Hypovolemic Phlebotomy to Reduce Blood Transfusions in Major Hepatic Resections

Official Title

PRICE 2: A Phase 3 Randomized Controlled Trial of Phlebotomy Resulting in Controlled Hypovolemia to Prevent Blood Loss in Major Hepatic Resections

Summary:

Major liver resection is associated with substantial intraoperative blood loss and subsequently blood transfusions. Blood transfusion in elective liver surgery is a significant factor of perioperative morbidity and mortality, as well as possibly long-term oncologic outcome. The purpose of this study is to use whole blood phlebotomy to decrease the central venous pressure, resulting in a state of relative hypovolemia. It is hypothesized that this intervention will lead to a decrease in blood loss at the time of liver resection and thus reduced blood transfusion in major liver surgeries.

Trial Description

Primary Outcome:

  • Packed Red Blood Cell Transfusion Rates
Secondary Outcome:
  • Blood product transfusion rates
  • Intraoperative blood loss
  • Perioperative morbidity and mortality
  • Changes in physiologic parameters (Central Venous Pressure)
  • Changes in physiologic parameters (Pulse Pressure Variation)
Major liver resection is associated with significant intraoperative blood loss and blood transfusions. Blood transfusion in elective liver surgery is a key determinant of perioperative morbidity and mortality, as well as possibly long-term oncologic outcome. Whole blood phlebotomy is a simple intervention, whose aim is to decrease the central venous pressure yielding a state of relative hypovolemia and thus lead to decreased blood loss and subsequently blood transfusion. Small studies, mostly from the liver transplant literature, would suggest that phlebotomy with controlled hypovolemia can result in decreased blood loss and blood transfusion. Since blood loss is an important issue in liver surgery, and the benefits of phlebotomy and controlled hypovolemia are unknown in liver resection patients, a rigorously conducted trial in a representative population of patients undergoing liver resection is warranted, and feasible. In this proposal, it is hypothesized that by the use of hypovolemic phlebotomy, it is possible to decrease blood loss and blood transfusions. To test this hypothesis the investigators plan to randomly allocate participants to hypovolemic phlebotomy plus standard of care or to standard of care. Participants will be those patients undergoing elective major liver resection at The Ottawa Hospital, le Centre Hospitalier de l'Université de Montréal, and le Centre Hospitalier de l'Université de Sherbrooke for any indication. The primary outcome will be red blood cells transfusion up to 30 days following surgery. Secondary outcomes will include intraoperative blood loss, other blood product transfusion requirements, perioperative morbidity and mortality, safety, physiologic parameters, and feasibility elements. A total of 440 patients will be randomized across the 3 sites in Ontario and Quebec. The efficacy of phlebotomy in terms of blood loss and transfusion prevention will be assessed.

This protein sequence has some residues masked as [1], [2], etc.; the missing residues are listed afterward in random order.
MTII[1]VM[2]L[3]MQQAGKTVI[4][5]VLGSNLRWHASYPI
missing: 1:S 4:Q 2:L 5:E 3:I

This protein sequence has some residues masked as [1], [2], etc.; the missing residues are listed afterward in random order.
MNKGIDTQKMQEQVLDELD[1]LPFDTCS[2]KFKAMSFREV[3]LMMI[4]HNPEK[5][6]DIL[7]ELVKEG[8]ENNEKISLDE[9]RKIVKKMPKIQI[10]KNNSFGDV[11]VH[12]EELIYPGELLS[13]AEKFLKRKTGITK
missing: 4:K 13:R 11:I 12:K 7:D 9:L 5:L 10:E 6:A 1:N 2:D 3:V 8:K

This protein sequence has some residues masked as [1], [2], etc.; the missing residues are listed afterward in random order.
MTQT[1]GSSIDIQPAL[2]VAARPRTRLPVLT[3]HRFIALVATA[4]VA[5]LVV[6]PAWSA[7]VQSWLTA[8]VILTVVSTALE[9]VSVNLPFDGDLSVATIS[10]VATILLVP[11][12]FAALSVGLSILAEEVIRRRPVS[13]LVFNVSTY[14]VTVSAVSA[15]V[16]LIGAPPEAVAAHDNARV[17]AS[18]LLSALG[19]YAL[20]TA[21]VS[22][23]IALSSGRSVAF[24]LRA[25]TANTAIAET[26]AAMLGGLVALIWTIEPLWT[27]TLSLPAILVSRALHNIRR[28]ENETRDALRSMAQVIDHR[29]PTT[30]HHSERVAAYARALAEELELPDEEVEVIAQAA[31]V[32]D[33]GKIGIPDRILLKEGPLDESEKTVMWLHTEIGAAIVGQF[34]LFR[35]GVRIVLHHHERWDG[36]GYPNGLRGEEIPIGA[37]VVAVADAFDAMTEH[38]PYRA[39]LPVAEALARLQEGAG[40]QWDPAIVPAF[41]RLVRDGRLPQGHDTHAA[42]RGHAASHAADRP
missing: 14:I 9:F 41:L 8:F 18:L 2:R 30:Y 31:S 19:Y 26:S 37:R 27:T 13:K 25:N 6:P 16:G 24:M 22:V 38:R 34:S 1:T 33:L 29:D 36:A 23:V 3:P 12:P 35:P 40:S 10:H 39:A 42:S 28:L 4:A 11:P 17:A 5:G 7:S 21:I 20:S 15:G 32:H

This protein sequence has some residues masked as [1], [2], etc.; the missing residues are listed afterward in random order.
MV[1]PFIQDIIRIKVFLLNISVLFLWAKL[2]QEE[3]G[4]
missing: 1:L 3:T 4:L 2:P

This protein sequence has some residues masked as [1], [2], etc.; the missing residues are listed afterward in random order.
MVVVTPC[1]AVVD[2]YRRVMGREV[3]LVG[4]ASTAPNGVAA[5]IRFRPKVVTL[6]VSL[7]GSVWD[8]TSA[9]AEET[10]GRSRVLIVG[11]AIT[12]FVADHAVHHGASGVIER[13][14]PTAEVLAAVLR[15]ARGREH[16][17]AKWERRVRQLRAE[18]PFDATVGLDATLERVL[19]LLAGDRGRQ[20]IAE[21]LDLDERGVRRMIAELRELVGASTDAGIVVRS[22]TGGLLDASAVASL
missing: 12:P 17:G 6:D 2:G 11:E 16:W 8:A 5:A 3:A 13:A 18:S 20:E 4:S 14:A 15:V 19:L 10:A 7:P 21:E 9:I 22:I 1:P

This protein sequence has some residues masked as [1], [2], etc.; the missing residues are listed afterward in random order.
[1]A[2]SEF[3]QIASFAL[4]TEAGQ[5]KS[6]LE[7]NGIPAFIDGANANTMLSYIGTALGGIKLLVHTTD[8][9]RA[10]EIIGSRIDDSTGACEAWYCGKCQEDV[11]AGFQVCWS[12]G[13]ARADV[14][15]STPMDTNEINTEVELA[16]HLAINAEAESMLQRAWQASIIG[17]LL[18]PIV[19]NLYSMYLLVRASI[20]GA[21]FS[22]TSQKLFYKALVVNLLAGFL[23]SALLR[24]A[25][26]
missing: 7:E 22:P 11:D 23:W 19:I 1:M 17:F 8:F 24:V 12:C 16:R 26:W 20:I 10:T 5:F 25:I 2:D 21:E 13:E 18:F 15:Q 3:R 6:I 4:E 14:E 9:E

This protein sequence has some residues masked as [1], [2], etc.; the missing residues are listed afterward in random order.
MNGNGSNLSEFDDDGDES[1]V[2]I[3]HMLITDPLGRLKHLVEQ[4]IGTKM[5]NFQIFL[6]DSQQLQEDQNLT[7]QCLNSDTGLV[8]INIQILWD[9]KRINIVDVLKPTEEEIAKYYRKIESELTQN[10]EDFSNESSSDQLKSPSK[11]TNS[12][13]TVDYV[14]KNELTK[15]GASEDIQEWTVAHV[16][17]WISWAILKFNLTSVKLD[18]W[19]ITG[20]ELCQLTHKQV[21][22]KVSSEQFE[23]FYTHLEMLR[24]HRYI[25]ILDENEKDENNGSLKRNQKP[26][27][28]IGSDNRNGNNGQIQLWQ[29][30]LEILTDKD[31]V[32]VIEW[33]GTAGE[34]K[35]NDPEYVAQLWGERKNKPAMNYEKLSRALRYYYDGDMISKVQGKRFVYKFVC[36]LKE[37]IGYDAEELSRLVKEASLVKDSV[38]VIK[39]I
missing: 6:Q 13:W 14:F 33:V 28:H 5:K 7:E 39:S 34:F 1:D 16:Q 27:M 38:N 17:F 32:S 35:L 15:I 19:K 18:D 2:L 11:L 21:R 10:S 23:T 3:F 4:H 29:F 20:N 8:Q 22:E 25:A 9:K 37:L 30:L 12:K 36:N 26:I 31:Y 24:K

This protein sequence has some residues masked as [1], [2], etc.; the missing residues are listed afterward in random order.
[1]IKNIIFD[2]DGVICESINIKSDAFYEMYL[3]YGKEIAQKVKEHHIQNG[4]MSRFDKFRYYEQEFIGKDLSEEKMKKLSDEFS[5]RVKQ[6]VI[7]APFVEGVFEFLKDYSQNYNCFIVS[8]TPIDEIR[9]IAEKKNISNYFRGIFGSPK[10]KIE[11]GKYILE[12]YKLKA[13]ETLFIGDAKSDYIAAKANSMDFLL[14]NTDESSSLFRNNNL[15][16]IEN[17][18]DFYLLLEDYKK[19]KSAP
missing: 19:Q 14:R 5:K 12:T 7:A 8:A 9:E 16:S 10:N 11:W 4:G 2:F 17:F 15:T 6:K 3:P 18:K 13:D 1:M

View this trial on ClinicalTrials.gov

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Resources

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